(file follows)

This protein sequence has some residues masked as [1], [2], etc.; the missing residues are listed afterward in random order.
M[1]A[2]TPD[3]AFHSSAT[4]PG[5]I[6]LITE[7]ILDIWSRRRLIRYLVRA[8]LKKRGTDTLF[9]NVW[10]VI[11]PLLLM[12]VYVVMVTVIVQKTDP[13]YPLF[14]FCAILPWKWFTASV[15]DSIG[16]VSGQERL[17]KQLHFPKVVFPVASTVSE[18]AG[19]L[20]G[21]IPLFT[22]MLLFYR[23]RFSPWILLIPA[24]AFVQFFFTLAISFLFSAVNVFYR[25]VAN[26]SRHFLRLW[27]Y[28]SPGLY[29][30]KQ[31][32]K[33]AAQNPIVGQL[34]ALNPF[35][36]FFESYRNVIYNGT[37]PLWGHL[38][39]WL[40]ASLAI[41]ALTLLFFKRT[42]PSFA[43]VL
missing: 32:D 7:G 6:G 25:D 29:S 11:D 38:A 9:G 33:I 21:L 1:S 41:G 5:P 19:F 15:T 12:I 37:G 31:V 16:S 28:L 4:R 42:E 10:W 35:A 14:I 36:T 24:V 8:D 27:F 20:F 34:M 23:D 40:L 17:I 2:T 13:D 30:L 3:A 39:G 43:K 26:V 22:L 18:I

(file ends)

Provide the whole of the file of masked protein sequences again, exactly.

This protein sequence has some residues masked as [1], [2], etc.; the missing residues are listed afterward in random order.
M[1]A[2]TPD[3]AFHSSAT[4]PG[5]I[6]LITE[7]ILDIWSRRRLIRYLVRA[8]LKKRGTDTLF[9]NVW[10]VI[11]PLLLM[12]VYVVMVTVIVQKTDP[13]YPLF[14]FCAILPWKWFTASV[15]DSIG[16]VSGQERL[17]KQLHFPKVVFPVASTVSE[18]AG[19]L[20]G[21]IPLFT[22]MLLFYR[23]RFSPWILLIPA[24]AFVQFFFTLAISFLFSAVNVFYR[25]VAN[26]SRHFLRLW[27]Y[28]SPGLY[29][30]KQ[31][32]K[33]AAQNPIVGQL[34]ALNPF[35][36]FFESYRNVIYNGT[37]PLWGHL[38][39]WL[40]ASLAI[41]ALTLLFFKRT[42]PSFA[43]VL
missing: 32:D 7:G 6:G 25:D 29:S 11:D 38:A 9:G 33:I 21:L 1:S 41:G 5:P 19:F 15:T 12:I 37:G 31:V 16:S 28:L 4:R 42:E 10:W 35:A 14:I 36:T 24:V 8:D 27:F 20:F 34:M 23:D 40:L 17:I 2:T 13:D 30:L 3:A 39:G 43:K 26:V 22:L 18:I